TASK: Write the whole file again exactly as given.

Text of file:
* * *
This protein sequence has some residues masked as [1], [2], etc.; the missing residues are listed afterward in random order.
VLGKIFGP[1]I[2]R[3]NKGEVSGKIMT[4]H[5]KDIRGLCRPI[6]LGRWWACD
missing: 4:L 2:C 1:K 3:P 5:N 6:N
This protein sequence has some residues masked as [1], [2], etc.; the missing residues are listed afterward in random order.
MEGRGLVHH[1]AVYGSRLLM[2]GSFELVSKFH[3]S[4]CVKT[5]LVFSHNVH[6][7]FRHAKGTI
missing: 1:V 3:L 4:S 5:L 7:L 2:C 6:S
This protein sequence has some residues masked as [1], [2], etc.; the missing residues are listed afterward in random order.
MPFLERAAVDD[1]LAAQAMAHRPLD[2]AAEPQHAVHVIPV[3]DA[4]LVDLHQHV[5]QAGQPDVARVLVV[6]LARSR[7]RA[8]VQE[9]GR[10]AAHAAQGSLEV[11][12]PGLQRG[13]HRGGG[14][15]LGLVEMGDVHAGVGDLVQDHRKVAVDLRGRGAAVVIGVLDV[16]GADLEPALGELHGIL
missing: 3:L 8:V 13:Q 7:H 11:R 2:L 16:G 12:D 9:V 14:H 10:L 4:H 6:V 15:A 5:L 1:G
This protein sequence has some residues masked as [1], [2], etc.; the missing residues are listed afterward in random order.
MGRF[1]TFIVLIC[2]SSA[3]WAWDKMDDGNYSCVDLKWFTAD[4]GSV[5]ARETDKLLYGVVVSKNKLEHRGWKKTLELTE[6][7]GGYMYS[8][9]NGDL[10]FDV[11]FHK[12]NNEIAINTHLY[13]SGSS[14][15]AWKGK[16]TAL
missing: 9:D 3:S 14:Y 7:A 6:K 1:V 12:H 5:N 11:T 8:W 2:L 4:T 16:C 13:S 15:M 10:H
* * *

This protein sequence has some residues masked as [1], [2], etc.; the missing residues are listed afterward in random order.
VLGKIFGP[1]I[2]R[3]NKGEVSGKIMT[4]H[5]KDIRGLCRPI[6]LGRWWACD
missing: 4:L 2:C 1:K 3:P 5:N 6:N
This protein sequence has some residues masked as [1], [2], etc.; the missing residues are listed afterward in random order.
MEGRGLVHH[1]AVYGSRLLM[2]GSFELVSKFH[3]S[4]CVKT[5]LVFSHNVH[6][7]FRHAKGTI
missing: 1:V 3:L 4:S 5:L 7:L 2:C 6:S
This protein sequence has some residues masked as [1], [2], etc.; the missing residues are listed afterward in random order.
MPFLERAAVDD[1]LAAQAMAHRPLD[2]AAEPQHAVHVIPV[3]DA[4]LVDLHQHV[5]QAGQPDVARVLVV[6]LARSR[7]RA[8]VQE[9]GR[10]AAHAAQGSLEV[11][12]PGLQRG[13]HRGGG[14][15]LGLVEMGDVHAGVGDLVQDHRKVAVDLRGRGAAVVIGVLDV[16]GADLEPALGELHGIL
missing: 3:L 8:V 13:Q 7:H 11:R 2:L 16:G 12:D 9:V 14:H 10:L 4:H 6:V 15:A 5:L 1:G
This protein sequence has some residues masked as [1], [2], etc.; the missing residues are listed afterward in random order.
MGRF[1]TFIVLIC[2]SSA[3]WAWDKMDDGNYSCVDLKWFTAD[4]GSV[5]ARETDKLLYGVVVSKNKLEHRGWKKTLELTE[6][7]GGYMYS[8][9]NGDL[10]FDV[11]FHK[12]NNEIAINTHLY[13]SGSS[14][15]AWKGK[16]TAL
missing: 9:D 3:S 14:Y 7:A 6:K 1:V 12:H 5:N 11:T 8:W 2:L 4:T 16:C 13:S 15:M 10:H